Story Source:

The above story is based on materials provided by Ohio State University. Note: Materials may be edited for content and length.


Cite This Page:

Ohio State University. "Greenland's Glaciers Losing Ice Faster This Year Than Last Year, Which Was Record-setting Itself." ScienceDaily. ScienceDaily, 16 December 2008. <www.sciencedaily.com/releases/2008/12/081215091015.htm>.
Ohio State University. (2008, December 16). Greenland's Glaciers Losing Ice Faster This Year Than Last Year, Which Was Record-setting Itself. ScienceDaily. Retrieved November 25, 2014 from www.sciencedaily.com/releases/2008/12/081215091015.htm
Ohio State University. "Greenland's Glaciers Losing Ice Faster This Year Than Last Year, Which Was Record-setting Itself." ScienceDaily. www.sciencedaily.com/releases/2008/12/081215091015.htm (accessed November 25, 2014).

Share This


More From ScienceDaily



More Earth & Climate News

Tuesday, November 25, 2014

Featured Research

from universities, journals, and other organizations


Featured Videos

from AP, Reuters, AFP, and other news services

Antarctic Sea Ice Mystery Thickens... Literally

Antarctic Sea Ice Mystery Thickens... Literally

Newsy (Nov. 25, 2014) — Antarctic sea ice isn't only expanding, it's thicker than previously thought, and scientists aren't sure exactly why. Video provided by Newsy
Powered by NewsLook.com
3D Map of Antarctic Sea Ice to Shed Light on Climate Change

3D Map of Antarctic Sea Ice to Shed Light on Climate Change

Reuters - Innovations Video Online (Nov. 24, 2014) — A multinational group of scientists have released the first ever detailed, high-resolution 3-D maps of Antarctic sea ice. Using an underwater robot equipped with sonar, the researchers mapped the underside of a massive area of sea ice to gauge the impact of climate change. Ben Gruber reports. Video provided by Reuters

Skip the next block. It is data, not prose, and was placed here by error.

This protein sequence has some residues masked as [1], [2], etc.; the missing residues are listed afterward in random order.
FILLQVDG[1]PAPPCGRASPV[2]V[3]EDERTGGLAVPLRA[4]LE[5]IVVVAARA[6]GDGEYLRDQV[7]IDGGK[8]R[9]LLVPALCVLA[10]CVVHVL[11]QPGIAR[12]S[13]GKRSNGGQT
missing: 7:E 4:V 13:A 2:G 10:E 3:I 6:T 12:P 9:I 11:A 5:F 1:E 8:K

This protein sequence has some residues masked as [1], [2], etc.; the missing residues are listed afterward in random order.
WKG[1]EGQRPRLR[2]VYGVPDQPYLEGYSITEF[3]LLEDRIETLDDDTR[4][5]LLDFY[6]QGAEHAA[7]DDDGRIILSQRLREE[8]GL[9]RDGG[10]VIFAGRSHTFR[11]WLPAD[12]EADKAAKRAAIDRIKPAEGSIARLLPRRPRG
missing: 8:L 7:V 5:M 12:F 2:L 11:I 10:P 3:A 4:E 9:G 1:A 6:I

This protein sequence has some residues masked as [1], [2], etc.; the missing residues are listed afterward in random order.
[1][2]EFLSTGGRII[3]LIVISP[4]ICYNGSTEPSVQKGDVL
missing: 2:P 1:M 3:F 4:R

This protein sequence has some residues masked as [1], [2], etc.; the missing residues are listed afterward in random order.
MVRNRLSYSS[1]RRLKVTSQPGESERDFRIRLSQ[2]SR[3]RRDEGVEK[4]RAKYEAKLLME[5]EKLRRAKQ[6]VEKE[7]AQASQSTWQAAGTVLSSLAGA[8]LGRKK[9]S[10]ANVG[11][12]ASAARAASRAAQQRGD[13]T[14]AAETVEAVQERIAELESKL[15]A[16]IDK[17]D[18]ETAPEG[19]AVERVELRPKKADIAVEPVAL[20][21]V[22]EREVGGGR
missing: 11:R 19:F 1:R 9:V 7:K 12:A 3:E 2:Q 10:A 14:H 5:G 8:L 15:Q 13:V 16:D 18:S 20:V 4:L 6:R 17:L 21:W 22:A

Powered by NewsLook.com
Car Park Solution for Flexible Green Energy

Car Park Solution for Flexible Green Energy

Reuters - Innovations Video Online (Nov. 24, 2014) — A British solar power start-up says that by covering millions of existing car park spaces around the UK with flexible solar panels, the country's power problems could be solved. Suzannah Butcher reports. Video provided by Reuters
Powered by NewsLook.com
Yellow-Spotted Turtles Rescued from Trafficking

Yellow-Spotted Turtles Rescued from Trafficking

Reuters - Light News Video Online (Nov. 24, 2014) — Hundreds of Amazon River turtles released into the wild in Peru. Sharon Reich reports. Video provided by Reuters
Powered by NewsLook.com

Search ScienceDaily

Number of stories in archives: 140,361

Find with keyword(s):
 
Enter a keyword or phrase to search ScienceDaily for related topics and research stories.

Save/Print:
Share:  

Breaking News:

Strange & Offbeat Stories

 

Plants & Animals

Earth & Climate

Fossils & Ruins

In Other News

... from NewsDaily.com

Science News

Health News

Environment News

Technology News



Save/Print:
Share:  

Free Subscriptions


Get the latest science news with ScienceDaily's free email newsletters, updated daily and weekly. Or view hourly updated newsfeeds in your RSS reader:

Get Social & Mobile


Keep up to date with the latest news from ScienceDaily via social networks and mobile apps:

Have Feedback?


Tell us what you think of ScienceDaily -- we welcome both positive and negative comments. Have any problems using the site? Questions?
Mobile iPhone Android Web
Follow Facebook Twitter Google+
Subscribe RSS Feeds Email Newsletters
Latest Headlines Health & Medicine Mind & Brain Space & Time Matter & Energy Computers & Math Plants & Animals Earth & Climate Fossils & Ruins